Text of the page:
However, game review websites are used by gamers, and if all of the game review websites are giving a game high reviews, that definitely creates positive buzz that can increase sales. There is a very healthy group of gamers on the Wii (the same group that bought nearly 2.7 million copies of Smash Bros the month it was released, and made World of Goo the top selling WiiWare game for 7 months, and made Final Fantasy the WiiWare game that dethroned it). While high metacritic scores for a less core EA Active may not garner additional sales, high metacritic scores for a more core title like Tiger Woods will increase sales. Scores are more important on games aimed at more traditional core games. It's the game's audience, not the console audience that matters.

The Wii audience is diverse and there is absolutely a part of it that is following reviews and gamer blog opinions. Lumping the Wii audience together into one homogeneous group is going to always give a bad result. There are just too many Wii gamers.

steve roger
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That Facebreaker game sold a paltry 160k units and had an awful score of 54. I think a pretty good case can be made that while consumers don't actually search out and look at Metracritic, the scores themselves are a good indicator of what might sell and what won't. I just am not going to believe that an abomination of a game will sell well with a lot of marketing pointing to the control system. This is just going to end up biting EA in the arse.

(it would be great if Gamasutra could add this as an edit to my above post)

Brandon Sheffield
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Moore is not talking just about his own company. Look at the "scores" for Ubisoft's Petz series:

Or Imagine series:

(there are some movies in that search as well).

Basically, what you see is no review scores, and these games as a whole sell quite well compared to their costs. This is what people are making money with on the Wii, and some of the stand-out examples have no ratings. This is what he's saying.

Bob: I'm pretty sure he's talking about sales, which for him means "games people are purchasing/enjoying." As with all entertainment, I think you could say that "good" is entirely relative. You might think it's poorly designed, but your mom might think it's perfectly fine.

John Flush
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What? a console and its games not aimed at long term gamers don't seem to be affected by a game reviewing site? Seems logical.

And the best way to market it is word of mouth? Really I'm glad someone in the industry figured out this out. It is the only reason the Wii is selling so much, lots of word of mouth talking about how much fun, and different, it is.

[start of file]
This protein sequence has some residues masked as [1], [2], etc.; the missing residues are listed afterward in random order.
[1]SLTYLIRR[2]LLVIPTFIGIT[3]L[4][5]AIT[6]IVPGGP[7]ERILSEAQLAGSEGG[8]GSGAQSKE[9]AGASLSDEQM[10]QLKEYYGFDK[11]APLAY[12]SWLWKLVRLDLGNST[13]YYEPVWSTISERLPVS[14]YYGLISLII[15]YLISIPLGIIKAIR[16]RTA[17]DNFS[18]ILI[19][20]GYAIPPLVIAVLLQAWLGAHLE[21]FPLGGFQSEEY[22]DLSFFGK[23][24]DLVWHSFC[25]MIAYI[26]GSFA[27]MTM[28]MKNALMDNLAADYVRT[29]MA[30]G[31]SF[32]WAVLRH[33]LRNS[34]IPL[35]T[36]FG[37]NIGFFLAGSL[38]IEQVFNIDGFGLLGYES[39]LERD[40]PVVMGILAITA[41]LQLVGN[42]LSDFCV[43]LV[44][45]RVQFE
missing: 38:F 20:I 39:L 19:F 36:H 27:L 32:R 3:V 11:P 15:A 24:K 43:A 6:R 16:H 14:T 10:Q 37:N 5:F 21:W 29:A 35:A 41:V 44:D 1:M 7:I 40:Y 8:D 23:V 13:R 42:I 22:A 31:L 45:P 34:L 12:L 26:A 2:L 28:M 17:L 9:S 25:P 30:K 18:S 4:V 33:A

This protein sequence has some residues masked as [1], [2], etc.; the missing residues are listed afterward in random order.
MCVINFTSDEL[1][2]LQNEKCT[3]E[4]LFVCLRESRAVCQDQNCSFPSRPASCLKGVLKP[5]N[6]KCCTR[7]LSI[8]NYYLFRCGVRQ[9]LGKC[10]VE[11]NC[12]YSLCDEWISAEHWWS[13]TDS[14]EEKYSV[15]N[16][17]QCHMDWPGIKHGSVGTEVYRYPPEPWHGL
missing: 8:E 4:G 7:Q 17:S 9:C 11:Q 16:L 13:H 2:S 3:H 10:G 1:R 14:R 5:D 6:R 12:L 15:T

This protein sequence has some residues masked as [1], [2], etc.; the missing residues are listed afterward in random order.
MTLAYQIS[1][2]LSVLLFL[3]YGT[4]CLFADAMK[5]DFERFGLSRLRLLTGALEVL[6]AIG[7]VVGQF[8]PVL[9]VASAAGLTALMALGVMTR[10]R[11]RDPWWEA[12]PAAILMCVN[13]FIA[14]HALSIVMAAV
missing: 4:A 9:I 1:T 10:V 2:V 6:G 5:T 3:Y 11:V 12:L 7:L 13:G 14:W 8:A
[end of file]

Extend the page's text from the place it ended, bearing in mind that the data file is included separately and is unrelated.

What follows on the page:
The only thing he has wrong is that review scores don't matter. If the game is aimed at the hardcore gamer it will probably need a good review score. Even then it will be hard sell because the hardcore gamer doesn't play games for imprecise motion controls, which is one of the few things the Wii even has going for it.

Bob McIntyre
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Come on, Brandon. No need to bring my mom into this. Let's keep it civil, OK? ;-)

Jeff, I'm not sure about the "word of mouth" thing. There is definitely some of that going on, but the lines to pick up the Wii on day one were, by definition, not word of mouth. Nobody owned one yet, so it was purely hype. It's definitely part word of mouth, but a lot of it is Apple-style hype and status-symbol marketing and advertising.

Carl Chavez
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Metacritic is an inaccurate indicator of many game sales for a simple reason: the majority of reviews are by a segment of the population that is not reflective of the consumers, whether "educated" or not. In the case of Brandon's examples of the multi-million-selling Petz or Imagine series, the game reviewers are not between 5 and 10 years of age. The games' purchasers are most likely the parents, and probably the mothers, of the target audience. How can Metacritic reliably predict the success of such titles without canvassing the Internet for game reviews written by grade schoolers and moms? One cannot argue that Metacritic is a reliable long-term sales indicator if one also believes that market segments ("hardcore gamers", "tweens", "casual", "soccer moms", etc.) exist as long as Metacritic's compiled scores are almost exclusively drawn from the hardcore game media reviewers.

(And Bob, I think Brandon was using "your mom" as a group identity and not as an attack. Read it as "one's mom" instead.)

Bob McIntyre
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Carl, I agree with part of what you're saying. Game reviewers tend to know a lot about games, and tend to have been playing and analyzing games for a long time, so their views might be more representative of the "core" gamer segment than brand-new Wii customers. However, that doesn't even matter if the brand-new Wii customers aren't even reading the reviews in the first place.